Solaris Trusted Extensions Installation and Configuration for Solaris 10 11/06 and Solaris 10 8/07 Releases

Appendix A Site Security Policy

This appendix discusses site security policy issues, and suggests reference books and web sites for further information:

Creating and Managing a Security Policy

Each Solaris Trusted Extensions site is unique and must determine its own security policy. Perform the following tasks when creating and managing a security policy.

Site Security Policy and Trusted Extensions

The security administrator must design the Trusted Extensions network based on the site's security policy. The security policy dictates configuration decisions, such as the following:

Computer Security Recommendations

Consider the following list of guidelines when you develop a security policy for your site.

Physical Security Recommendations

Consider the following list of guidelines when you develop a security policy for your site.

Personnel Security Recommendations

Consider the following list of guidelines when you develop a security policy for your site.

Common Security Violations

Because no computer is completely secure, a computer facility is only as secure as the people who use it. Most actions that violate security are easily resolved by careful users or additional equipment. However, the following list gives examples of problems that can occur:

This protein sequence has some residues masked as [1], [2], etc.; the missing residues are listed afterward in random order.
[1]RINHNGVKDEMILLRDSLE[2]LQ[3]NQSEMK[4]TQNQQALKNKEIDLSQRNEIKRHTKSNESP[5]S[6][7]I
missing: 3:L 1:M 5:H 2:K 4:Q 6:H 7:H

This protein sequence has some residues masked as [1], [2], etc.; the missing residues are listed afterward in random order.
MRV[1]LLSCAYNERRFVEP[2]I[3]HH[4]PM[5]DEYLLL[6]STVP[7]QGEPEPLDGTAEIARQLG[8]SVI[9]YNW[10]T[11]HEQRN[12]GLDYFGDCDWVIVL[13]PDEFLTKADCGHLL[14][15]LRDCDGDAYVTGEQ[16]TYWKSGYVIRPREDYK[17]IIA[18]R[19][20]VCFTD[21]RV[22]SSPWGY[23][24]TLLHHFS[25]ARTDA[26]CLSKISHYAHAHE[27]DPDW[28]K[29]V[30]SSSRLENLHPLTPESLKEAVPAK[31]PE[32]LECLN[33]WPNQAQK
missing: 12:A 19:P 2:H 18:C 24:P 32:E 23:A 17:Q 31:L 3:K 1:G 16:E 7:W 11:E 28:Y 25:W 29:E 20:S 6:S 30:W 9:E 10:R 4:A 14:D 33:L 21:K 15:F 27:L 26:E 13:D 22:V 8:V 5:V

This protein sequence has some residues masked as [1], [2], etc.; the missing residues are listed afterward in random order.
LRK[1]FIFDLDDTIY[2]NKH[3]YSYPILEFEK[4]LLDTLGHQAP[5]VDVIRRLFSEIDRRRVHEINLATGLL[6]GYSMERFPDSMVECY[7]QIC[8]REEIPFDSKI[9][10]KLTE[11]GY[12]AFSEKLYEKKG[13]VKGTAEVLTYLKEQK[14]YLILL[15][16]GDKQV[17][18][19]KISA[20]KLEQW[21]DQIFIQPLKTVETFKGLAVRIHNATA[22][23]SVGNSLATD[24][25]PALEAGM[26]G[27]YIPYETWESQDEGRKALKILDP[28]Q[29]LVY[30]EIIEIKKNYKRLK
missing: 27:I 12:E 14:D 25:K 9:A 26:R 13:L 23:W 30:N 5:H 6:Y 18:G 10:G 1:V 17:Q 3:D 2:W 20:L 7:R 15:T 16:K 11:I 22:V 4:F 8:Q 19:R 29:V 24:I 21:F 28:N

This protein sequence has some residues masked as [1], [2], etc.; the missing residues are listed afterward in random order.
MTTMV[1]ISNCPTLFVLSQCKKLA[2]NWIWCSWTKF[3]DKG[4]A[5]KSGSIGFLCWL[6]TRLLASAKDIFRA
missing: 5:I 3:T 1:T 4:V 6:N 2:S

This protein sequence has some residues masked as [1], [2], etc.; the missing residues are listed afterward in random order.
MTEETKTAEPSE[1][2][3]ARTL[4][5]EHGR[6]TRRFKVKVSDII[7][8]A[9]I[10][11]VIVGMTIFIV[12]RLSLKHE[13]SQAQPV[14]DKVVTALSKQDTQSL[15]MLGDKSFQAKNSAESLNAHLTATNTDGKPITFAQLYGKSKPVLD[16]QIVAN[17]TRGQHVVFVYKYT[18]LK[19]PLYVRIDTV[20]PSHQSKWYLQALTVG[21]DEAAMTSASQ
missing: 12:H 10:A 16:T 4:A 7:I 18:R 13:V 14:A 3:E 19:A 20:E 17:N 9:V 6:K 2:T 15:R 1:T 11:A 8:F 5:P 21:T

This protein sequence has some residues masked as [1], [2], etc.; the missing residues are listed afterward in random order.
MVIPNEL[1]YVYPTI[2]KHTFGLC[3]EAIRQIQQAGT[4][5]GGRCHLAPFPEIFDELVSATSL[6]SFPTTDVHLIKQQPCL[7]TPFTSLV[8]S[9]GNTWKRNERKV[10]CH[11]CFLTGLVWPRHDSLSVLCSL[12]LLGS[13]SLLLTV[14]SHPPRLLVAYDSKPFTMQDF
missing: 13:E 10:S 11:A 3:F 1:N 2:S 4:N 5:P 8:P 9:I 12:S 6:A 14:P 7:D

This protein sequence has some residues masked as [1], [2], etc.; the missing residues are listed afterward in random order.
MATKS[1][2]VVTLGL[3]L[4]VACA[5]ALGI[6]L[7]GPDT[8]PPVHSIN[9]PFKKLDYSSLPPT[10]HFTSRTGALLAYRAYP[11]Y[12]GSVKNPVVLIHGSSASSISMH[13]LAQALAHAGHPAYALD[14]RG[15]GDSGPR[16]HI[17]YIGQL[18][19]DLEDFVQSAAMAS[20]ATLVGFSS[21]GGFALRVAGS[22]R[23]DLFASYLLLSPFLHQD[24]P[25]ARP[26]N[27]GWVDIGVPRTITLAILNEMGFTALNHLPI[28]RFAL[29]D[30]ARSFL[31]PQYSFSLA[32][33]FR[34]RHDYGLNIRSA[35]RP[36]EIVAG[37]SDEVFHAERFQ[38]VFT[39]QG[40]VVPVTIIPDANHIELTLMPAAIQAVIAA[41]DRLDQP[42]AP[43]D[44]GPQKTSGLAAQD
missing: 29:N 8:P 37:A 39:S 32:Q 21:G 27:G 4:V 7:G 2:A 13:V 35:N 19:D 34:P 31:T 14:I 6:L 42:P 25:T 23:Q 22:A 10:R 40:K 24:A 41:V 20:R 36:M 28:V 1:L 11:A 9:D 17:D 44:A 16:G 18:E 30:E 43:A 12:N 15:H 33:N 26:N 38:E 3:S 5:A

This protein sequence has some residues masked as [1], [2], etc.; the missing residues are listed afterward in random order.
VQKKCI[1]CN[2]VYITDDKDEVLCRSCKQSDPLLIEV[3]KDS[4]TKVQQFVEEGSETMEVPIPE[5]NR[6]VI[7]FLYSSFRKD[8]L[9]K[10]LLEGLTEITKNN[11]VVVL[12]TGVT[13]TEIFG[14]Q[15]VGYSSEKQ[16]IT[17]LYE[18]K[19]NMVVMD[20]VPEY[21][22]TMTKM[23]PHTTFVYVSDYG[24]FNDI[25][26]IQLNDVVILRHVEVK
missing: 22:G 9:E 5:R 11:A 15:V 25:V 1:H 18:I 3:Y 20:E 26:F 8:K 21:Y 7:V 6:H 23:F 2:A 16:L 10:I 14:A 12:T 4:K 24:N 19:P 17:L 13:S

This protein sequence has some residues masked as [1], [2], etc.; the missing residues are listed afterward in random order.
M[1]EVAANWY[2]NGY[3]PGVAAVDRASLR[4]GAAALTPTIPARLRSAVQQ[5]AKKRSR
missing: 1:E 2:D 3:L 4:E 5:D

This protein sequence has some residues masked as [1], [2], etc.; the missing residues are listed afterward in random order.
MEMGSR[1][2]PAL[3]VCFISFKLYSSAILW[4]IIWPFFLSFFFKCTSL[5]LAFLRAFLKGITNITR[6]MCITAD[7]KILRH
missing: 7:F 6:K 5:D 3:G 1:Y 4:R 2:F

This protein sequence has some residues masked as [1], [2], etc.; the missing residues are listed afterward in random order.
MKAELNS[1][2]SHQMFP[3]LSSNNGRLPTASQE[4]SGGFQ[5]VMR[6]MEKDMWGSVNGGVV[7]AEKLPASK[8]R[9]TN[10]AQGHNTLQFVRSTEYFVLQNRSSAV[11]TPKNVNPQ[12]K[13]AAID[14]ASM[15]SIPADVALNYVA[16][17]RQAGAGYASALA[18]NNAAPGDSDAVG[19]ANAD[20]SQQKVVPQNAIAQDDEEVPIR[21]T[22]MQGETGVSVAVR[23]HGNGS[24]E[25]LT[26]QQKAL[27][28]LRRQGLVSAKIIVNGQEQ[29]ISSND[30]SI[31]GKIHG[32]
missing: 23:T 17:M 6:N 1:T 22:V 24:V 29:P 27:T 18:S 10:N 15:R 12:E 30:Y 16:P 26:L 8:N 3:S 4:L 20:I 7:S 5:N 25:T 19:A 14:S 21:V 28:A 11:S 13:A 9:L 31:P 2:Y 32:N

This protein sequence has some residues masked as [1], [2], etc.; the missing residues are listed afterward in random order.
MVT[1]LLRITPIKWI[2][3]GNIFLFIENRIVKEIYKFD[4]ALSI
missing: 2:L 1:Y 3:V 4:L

Additional Security References

Government publications describe in detail the standards, policies, methods, and terminology associated with computer security. Other publications listed here are guides for system administrators of UNIX® systems and are useful in gaining a thorough understanding of UNIX security problems and solutions.

The web also provides resources. In particular, the CERT web site alerts companies and users to security holes in the software. The SANS Institute offers training, an extensive glossary of terms, and an updated list of top threats from the Internet.

U.S. Government Publications

The U.S. government offers many of its publications on the web. The Computer Security Resource Center (CSRC) of the National Institute of Standards and Technology (NIST) publishes articles on computer security. The following are a sample of the publications that can be downloaded from the NIST site.

UNIX Security Publications

Chirillo, John and Edgar Danielyan. SunTM Certified Security Administration for SolarisTM 9 & 10 Study Guide. McGraw-Hill/Osborne, 2005.

Garfinkel, Simson, Gene Spafford, and Alan Schwartz. Practical UNIX and Internet Security, 3rd Edition. O'Reilly & Associates, Inc, Sebastopol, CA, 2006.

General Computer Security Publications

Brunette, Glenn M. and Christoph L. Toward Systemically Secure IT Architectures. Sun Microsystems, Inc, June 2005.

Kaufman, Charlie, Radia Perlman, and Mike Speciner. Network Security: Private Communication in a Public World, 2nd Edition. Prentice-Hall, 2002.

Pfleeger, Charles P. and Shari Lawrence Pfleeger. Security in Computing. Prentice Hall PTR, 2006.

Privacy for Pragmatists: A Privacy Practitioner's Guide to Sustainable Compliance. Sun Microsystems, Inc, August 2005.

Rhodes-Ousley, Mark, Roberta Bragg, and Keith Strassberg. Network Security: The Complete Reference. McGraw-Hill/Osborne, 2004.

Stoll, Cliff. The Cuckoo's Egg. Doubleday, 1989.

General UNIX Publications

Bach, Maurice J. The Design of the UNIX Operating System. Prentice Hall, Englewood Cliffs, NJ, 1986.

Nemeth, Evi, Garth Snyder, and Scott Seebas. UNIX System Administration Handbook. Prentice Hall, Englewood Cliffs, NJ, 1989.